Fog Lifting Over Pasture


Fall is in the air. In the Northwest we get foggy days early in the season. I was taking back roads in the morning around Eugene, Oregon, when lifting fog was lending its mysterious beauty over the landscape.

Advertisements

Shizuku, Portland’s Significant Japanese Restaurant


Four years ago, I lunched at Chef Naoko Bento Café, a Japanese restaurant on the edge of Portland’s downtown district. The storefront was unremarkable like the surroundings. Interstate 405 was practically its western border. On my visit, a semi-truck parked just outside blocked sunlight from lighting the interior. The atmosphere inside was a lot more pleasant. The interior was cramped though. Customers sat at the few tables spaced close to each other. At one of them, a diner sat near enough to my wife and me to be almost sitting at ours; we wound up having a nice conversation with her. But the food sang, made by the creative mind and skillful hands of owner and chef Naoko Tamura using organic and natural, mostly locally sourced ingredients. It was here I had my first taste of food (chicken) marinated in shio koji.

In 2016 Tamura-san engaged the services of world-famous Japanese architect Kengo Kuma to redesign and expand the interior to something more formal. The result was a complete transformation. Officially opened in December 2016, the restaurant was renamed Shizuku. Gone is the feel of a neighborhood cafe. There is a minimalist makeover, the most striking additions being ceiling hangings made to look like sudare (bamboo screens) and a raised platform with a table where diners could sit seiza-style (legs folded under one’s thighs), surrounded on two sides by a rock garden (top image).

‘Sudare’ ceiling hangings

With renovation came menu changes. Dinner is now prix fixe omakase-style, Thursdays-Saturdays only. The makunouchi (bento box) meals that used to be served at Chef Naoko for lunch and dinner are no more, replaced by lunch trays, donburi and udon, served at lunch only, Wednesdays-Saturdays.

My wife and I were in Portland for three days for family reasons. One of our dining stops had to include Shizuku. We chose lunch over dinner because of economy. The quality has not changed. Popularly a chicken dish, Shizuku’s tatsuta-age was made with battered and fried Oregon rock cod. The fish, tasty enough from marinade, perked up with an untraditional dipping sauce of bird’s-eye chiles and lemon juice.

Oregon red rock cod tatsuta-age lunch tray (shredded cabbage, wakame and green onions)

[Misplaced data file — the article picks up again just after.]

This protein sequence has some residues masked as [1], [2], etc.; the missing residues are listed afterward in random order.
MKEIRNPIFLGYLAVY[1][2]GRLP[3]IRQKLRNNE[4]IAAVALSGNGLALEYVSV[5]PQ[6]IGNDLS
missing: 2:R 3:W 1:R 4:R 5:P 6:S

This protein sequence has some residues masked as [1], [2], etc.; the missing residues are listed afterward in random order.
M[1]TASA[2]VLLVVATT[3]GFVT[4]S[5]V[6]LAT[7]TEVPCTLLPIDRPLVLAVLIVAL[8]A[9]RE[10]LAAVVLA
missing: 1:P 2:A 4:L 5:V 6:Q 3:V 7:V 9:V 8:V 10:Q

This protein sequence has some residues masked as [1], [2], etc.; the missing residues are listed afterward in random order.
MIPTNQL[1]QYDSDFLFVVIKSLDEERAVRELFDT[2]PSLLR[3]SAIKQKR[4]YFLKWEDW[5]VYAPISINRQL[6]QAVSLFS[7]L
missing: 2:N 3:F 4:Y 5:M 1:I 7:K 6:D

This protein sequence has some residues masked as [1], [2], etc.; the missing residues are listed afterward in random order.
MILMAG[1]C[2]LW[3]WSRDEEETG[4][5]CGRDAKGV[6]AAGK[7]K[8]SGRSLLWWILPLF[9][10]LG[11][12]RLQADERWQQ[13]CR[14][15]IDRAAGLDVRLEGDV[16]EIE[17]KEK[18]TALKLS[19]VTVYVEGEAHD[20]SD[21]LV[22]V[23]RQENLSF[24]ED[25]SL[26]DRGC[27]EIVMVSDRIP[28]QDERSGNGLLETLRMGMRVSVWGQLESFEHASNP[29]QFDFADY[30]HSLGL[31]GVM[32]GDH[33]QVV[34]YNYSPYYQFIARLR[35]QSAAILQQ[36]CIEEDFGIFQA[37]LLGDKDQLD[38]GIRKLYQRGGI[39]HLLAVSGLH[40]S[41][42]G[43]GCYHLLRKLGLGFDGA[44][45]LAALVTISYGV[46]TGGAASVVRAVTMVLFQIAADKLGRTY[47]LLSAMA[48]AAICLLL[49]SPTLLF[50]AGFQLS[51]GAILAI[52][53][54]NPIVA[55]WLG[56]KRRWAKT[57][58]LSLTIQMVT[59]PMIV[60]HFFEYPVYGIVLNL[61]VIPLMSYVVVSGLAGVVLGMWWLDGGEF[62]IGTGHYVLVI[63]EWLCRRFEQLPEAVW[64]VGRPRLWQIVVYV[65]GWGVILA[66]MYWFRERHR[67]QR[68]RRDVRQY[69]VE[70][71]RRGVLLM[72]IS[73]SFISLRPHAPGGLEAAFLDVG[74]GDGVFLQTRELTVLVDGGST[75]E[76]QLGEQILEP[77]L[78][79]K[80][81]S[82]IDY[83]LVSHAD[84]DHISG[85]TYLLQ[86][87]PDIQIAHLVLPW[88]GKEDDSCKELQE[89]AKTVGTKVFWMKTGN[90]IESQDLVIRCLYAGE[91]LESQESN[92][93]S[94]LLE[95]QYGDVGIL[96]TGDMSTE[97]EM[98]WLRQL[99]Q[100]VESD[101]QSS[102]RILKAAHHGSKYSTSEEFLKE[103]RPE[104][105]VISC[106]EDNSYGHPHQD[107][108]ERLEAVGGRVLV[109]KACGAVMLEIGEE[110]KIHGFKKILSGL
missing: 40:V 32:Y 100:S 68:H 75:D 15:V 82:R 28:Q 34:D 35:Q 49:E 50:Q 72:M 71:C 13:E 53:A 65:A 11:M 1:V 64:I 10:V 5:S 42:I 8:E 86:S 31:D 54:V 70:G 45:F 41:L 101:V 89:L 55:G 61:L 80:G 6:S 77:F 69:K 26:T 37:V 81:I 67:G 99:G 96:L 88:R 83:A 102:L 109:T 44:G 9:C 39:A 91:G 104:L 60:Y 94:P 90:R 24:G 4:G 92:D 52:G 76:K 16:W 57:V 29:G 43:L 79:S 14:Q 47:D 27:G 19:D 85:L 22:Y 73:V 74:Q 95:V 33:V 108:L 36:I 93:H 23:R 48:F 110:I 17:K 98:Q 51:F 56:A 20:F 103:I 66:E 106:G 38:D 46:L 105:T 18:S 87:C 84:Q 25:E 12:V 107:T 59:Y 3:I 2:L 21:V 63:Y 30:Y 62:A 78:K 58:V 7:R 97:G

Udon has always been one of Chef Naoko’s specialties. It’s probable that the then Chef Naoko Café and now Shizuku has the best in the city. The noodles are freshly made with perfect substance and chew. Chicken, dried bonito and kombu form the basis of the broth. The one that filled Prawn Tempura Udon was subtly flavored with hints of lemon peel. A superb batter, light, crispy and not in the least greasy, coated the tempura, served on the side.

Prawn tempura udon with kale, wakame and green onions

It’s gratifying to experience firsthand that Tamura-san is still at the top of her game. Based on the menu changes for Shizuku, she has the opportunity to demonstrate her creativity and skill even more, especially with omakase. Her calling card is the imaginative and deliberate use of fresh, unadulterated, untreated and vetted local ingredients in traditional Japanese cooking (for example, visible rolled oats from Bob’s Red Mill, based in nearby Milwaukie, fleck the tonkatsu batter). She’s a bold experimenter, like when she makes miso from ingredients other than white soy beans. Aside from Ota Farms tofu (also in Portland), she makes her own from hazelnuts. Tamura-san reminds me of our own local Japanese chef, Mutsuko Soma, who’s made quite a reputation for herself in Seattle, not to mention being named a 2018 James Beard Award semi-finalist.

As for that lone raised platform and table in the corner, you won’t find me sitting there, beautiful as it is in its Zen-like calmness, not only because I can’t sit with my feet beneath my butt for very long but more importantly, I don’t like to stand out as if sitting on a pedestal. Still, I’ll be back at Shizuku again whenever I’m in town.

Shizuku by Chef Naoko
1237 SW Jefferson St
Portland, OR 97201
(503) 227-4136

Related post

Of Obsidian, Lava Casts and Waterfalls: Newberry National Volcanic Monument


The lava sparkles. In a sea of black, rocks reflect light like mirrors. It’s eerie enough to walk through a lava field where the ground beneath seems scorched by a cataclysmic firestorm, inhospitable to life, meager vegetation struggling to stay alive.

A pine tree gets a rare foothold

Here in Newberry National Volcanic Monument in Oregon there also happens to be an enormous obsidian flow, one of the very few in the world that can be explored on foot. Obsidian shines because it is glass created by Mother Nature.